This post is about how to fit a topic model to a set of documents. It uses the method of Latent Dirichlet Allocation (LDA), and leverages the Java based software MALLET. MALLET uses Gibbs sampling to create its topic models. When writing this , I drew on the MALLET documentation, and on tutorials by Allen Riddell at TAToM, and by Shawn Graham, Scott Weingart and Ian Milligan at The Programming Historian.
- Make sure that you have the Java Development Kit installed.
- Download MALLET from its website.
- Unpack MALLET into a directory on your system. The name of the directory will differ depending on the MALLET version. When I created this tutorial it was mallet-2.0.8.
Open Terminal in the MALLET folder (mallet-2-0-8). You need to be in this directory to be able to run MALLET commands.
Enter ./bin/mallet to see a list of the available commands.
First, put all the .txt documents that you want to topic model in a data directory on your computer. I used /text-data. Second, put a file named extra_stopwords.txt in the MALLET root directory. Put in this file any custom stop words that you want to remove, separated by whitespace.
To import the documents in our data directory, we enter ./bin/mallet import-dir followed by a set of options. We will use these:
- --input text_data — because text_data is the folder with our text files.
- --output dataset.mallet — because we want to save this imported dataset to a file called dataset.mallet.
- --remove-stopwords — because we want to remove standard English stop words.
- --extra-stopwords extra_stopwords.txt — because we want to remove our extra stopwords.
- --keep-sequence — because MALLET wants its documents ordered in a certain way.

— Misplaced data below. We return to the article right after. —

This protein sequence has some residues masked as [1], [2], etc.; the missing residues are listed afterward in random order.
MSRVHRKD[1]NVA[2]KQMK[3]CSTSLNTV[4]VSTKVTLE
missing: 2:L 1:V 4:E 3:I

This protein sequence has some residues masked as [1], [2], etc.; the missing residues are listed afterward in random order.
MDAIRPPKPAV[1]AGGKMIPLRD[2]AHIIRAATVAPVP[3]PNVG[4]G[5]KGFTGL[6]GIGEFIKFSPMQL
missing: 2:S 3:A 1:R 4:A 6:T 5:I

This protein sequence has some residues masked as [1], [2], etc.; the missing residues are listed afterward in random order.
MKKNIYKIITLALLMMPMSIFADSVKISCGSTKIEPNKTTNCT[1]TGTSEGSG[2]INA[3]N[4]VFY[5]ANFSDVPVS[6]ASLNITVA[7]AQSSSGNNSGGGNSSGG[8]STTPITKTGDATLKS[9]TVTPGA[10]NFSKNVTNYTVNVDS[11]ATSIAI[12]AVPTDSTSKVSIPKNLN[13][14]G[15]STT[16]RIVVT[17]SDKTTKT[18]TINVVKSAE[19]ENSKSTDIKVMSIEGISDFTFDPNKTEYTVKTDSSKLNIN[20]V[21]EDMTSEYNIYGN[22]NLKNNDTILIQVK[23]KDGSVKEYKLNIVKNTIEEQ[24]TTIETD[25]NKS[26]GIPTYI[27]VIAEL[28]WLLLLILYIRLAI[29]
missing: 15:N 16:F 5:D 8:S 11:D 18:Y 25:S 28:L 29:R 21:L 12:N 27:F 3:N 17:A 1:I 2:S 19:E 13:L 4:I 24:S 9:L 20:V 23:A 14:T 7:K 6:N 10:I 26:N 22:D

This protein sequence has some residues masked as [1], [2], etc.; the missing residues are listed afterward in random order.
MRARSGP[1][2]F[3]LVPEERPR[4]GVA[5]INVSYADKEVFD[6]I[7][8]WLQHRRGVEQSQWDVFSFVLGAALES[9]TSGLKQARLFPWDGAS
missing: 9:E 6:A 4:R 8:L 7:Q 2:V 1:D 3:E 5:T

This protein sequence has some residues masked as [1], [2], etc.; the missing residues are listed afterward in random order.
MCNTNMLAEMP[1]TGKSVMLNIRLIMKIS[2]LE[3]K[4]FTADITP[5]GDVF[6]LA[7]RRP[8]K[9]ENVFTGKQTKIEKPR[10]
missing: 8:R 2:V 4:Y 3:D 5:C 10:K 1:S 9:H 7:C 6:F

Now, let's get rid of the annoying .DS_Store file that macOS creates in its directories. We don't want that system file included in the analysis so enter this in Terminal, in the MALLET directory:
rm -v **/.DS_Store
Then, enter this:
./bin/mallet import-dir --input text_data --output dataset.mallet --remove-stopwords --extra-stopwords extra_stopwords.txt --keep-sequence
MALLET will save the output file.
Fitting the topic model
Now we have a MALLET corpus. Now, let's create a topic model for it.
For this, we enter ./bin/mallet train-topics followed by a some options. We will use these:
- --input dataset.mallet — because dataset.mallet is the corpus that we created above, and want to analyse.
- --num-topics 20 — because we want MALLET to identify 20 topics.
- --num-iterations 200 — because we want MALLET to iterate the analysis 200 times, gradually refining the model.
- --output-doc-topics doc-topics.txt — because we want to save a file named doc-topics.txt containing information about the topic composition of documents.
- --output-topic-keys topic-model.txt — because we want information about the identified topics to be saved to a file named topic-model.txt.
So, enter this in Terminal, in the MALLET directory:
./bin/mallet train-topics --input dataset.mallet --num-topics 20 --num-iterations 200 --output-doc-topics doc-topics.txt --output-topic-keys topic-model.txt
MALLET will save the output files.